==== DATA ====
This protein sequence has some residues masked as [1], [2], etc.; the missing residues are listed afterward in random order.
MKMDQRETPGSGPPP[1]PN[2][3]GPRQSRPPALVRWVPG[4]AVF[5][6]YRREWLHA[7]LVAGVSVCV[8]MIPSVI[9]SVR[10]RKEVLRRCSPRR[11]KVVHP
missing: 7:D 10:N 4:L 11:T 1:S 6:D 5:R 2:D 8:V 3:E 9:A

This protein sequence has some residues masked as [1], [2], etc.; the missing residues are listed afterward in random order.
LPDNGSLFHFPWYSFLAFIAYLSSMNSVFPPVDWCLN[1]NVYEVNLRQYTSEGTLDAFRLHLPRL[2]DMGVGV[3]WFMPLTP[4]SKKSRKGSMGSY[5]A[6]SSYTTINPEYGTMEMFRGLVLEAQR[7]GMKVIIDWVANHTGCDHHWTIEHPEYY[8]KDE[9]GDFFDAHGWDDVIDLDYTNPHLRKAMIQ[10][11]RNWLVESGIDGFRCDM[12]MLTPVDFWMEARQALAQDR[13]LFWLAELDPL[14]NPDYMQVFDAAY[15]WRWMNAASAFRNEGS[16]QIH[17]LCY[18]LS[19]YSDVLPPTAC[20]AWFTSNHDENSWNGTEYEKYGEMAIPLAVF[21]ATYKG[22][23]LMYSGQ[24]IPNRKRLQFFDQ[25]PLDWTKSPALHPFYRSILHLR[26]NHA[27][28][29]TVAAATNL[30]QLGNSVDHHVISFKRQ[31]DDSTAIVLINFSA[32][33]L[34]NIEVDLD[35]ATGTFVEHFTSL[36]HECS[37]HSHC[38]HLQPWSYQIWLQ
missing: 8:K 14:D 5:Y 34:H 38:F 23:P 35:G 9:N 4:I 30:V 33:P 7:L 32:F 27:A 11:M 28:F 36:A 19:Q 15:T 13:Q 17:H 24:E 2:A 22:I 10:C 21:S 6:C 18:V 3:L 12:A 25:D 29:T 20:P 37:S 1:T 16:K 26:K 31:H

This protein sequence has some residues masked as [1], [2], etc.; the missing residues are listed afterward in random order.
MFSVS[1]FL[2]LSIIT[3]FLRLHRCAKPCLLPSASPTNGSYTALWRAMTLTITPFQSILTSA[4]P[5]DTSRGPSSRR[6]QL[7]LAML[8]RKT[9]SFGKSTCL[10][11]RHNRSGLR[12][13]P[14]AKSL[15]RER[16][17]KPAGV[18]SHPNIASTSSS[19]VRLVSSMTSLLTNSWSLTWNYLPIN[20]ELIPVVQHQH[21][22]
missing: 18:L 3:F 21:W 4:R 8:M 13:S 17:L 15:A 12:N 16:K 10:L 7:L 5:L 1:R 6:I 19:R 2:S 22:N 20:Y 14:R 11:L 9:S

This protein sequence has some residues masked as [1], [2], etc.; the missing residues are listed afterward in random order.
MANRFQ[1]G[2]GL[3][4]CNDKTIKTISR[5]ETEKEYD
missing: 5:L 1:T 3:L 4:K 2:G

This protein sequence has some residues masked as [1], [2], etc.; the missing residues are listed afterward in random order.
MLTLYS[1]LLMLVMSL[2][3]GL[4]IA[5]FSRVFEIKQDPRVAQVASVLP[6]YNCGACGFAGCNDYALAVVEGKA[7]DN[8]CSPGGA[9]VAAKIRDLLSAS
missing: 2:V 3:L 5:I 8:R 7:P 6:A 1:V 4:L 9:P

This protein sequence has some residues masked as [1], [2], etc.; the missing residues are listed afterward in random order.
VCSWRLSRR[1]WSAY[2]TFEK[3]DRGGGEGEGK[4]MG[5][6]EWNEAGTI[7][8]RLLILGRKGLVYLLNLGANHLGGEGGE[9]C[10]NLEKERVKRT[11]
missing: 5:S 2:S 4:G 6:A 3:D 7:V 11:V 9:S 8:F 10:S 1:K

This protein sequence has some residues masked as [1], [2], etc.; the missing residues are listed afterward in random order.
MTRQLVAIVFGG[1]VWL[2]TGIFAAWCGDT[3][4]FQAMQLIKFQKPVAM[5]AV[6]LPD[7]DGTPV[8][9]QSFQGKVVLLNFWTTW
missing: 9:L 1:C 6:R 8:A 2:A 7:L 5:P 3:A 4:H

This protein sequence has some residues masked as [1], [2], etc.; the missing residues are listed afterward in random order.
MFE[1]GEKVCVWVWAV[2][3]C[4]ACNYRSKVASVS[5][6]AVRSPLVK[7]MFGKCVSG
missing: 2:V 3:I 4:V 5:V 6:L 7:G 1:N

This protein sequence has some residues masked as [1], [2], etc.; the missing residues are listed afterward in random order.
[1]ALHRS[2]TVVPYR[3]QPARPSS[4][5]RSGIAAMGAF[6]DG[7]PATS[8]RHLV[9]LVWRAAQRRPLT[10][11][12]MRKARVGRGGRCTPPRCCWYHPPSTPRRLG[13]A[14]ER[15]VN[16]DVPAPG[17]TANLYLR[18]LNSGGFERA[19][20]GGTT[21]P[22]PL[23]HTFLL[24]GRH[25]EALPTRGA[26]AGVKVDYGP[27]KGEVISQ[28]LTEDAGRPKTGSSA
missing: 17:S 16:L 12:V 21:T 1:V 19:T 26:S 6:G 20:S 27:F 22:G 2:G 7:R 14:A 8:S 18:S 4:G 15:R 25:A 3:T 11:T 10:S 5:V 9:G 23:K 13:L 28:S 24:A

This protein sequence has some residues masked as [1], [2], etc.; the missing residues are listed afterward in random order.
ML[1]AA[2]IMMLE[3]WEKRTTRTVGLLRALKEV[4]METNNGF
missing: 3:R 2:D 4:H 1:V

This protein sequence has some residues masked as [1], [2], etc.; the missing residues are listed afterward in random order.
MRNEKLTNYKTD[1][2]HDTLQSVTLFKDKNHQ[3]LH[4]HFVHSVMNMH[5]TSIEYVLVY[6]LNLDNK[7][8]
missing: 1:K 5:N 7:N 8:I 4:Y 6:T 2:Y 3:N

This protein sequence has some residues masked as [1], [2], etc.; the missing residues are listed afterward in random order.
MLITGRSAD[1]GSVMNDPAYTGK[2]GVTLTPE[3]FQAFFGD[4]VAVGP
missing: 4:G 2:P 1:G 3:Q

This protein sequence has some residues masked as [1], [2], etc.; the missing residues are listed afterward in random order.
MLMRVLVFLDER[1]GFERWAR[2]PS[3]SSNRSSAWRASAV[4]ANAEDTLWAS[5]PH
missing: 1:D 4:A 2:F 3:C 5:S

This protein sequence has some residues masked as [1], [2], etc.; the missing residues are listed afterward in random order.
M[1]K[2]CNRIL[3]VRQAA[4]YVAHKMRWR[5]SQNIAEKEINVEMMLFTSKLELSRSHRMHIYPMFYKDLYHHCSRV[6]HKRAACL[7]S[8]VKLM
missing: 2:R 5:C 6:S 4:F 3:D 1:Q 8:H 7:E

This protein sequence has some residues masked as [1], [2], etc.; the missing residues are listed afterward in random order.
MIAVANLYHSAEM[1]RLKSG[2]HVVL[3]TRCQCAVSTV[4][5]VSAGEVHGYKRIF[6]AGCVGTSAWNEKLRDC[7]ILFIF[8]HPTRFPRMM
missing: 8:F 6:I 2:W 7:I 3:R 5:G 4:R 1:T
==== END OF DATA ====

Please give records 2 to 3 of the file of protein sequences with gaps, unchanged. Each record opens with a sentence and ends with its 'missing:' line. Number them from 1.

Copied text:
This protein sequence has some residues masked as [1], [2], etc.; the missing residues are listed afterward in random order.
LPDNGSLFHFPWYSFLAFIAYLSSMNSVFPPVDWCLN[1]NVYEVNLRQYTSEGTLDAFRLHLPRL[2]DMGVGV[3]WFMPLTP[4]SKKSRKGSMGSY[5]A[6]SSYTTINPEYGTMEMFRGLVLEAQR[7]GMKVIIDWVANHTGCDHHWTIEHPEYY[8]KDE[9]GDFFDAHGWDDVIDLDYTNPHLRKAMIQ[10][11]RNWLVESGIDGFRCDM[12]MLTPVDFWMEARQALAQDR[13]LFWLAELDPL[14]NPDYMQVFDAAY[15]WRWMNAASAFRNEGS[16]QIH[17]LCY[18]LS[19]YSDVLPPTAC[20]AWFTSNHDENSWNGTEYEKYGEMAIPLAVF[21]ATYKG[22][23]LMYSGQ[24]IPNRKRLQFFDQ[25]PLDWTKSPALHPFYRSILHLR[26]NHA[27][28][29]TVAAATNL[30]QLGNSVDHHVISFKRQ[31]DDSTAIVLINFSA[32][33]L[34]NIEVDLD[35]ATGTFVEHFTSL[36]HECS[37]HSHC[38]HLQPWSYQIWLQ
missing: 8:K 14:D 5:Y 34:H 38:F 23:P 35:G 9:N 4:I 30:V 33:P 7:L 32:F 27:A 11:M 28:F 36:A 19:Q 15:T 13:Q 17:H 24:E 2:A 22:I 10:C 21:S 6:C 18:V 3:L 12:A 25:D 29:T 20:P 37:S 1:T 16:K 26:K 31:H

This protein sequence has some residues masked as [1], [2], etc.; the missing residues are listed afterward in random order.
MFSVS[1]FL[2]LSIIT[3]FLRLHRCAKPCLLPSASPTNGSYTALWRAMTLTITPFQSILTSA[4]P[5]DTSRGPSSRR[6]QL[7]LAML[8]RKT[9]SFGKSTCL[10][11]RHNRSGLR[12][13]P[14]AKSL[15]RER[16][17]KPAGV[18]SHPNIASTSSS[19]VRLVSSMTSLLTNSWSLTWNYLPIN[20]ELIPVVQHQH[21][22]
missing: 18:L 3:F 21:W 4:R 8:M 13:S 17:L 15:A 12:N 16:K 10:L 7:L 5:L 1:R 6:I 19:R 2:S 22:N 20:Y 14:R 11:L 9:S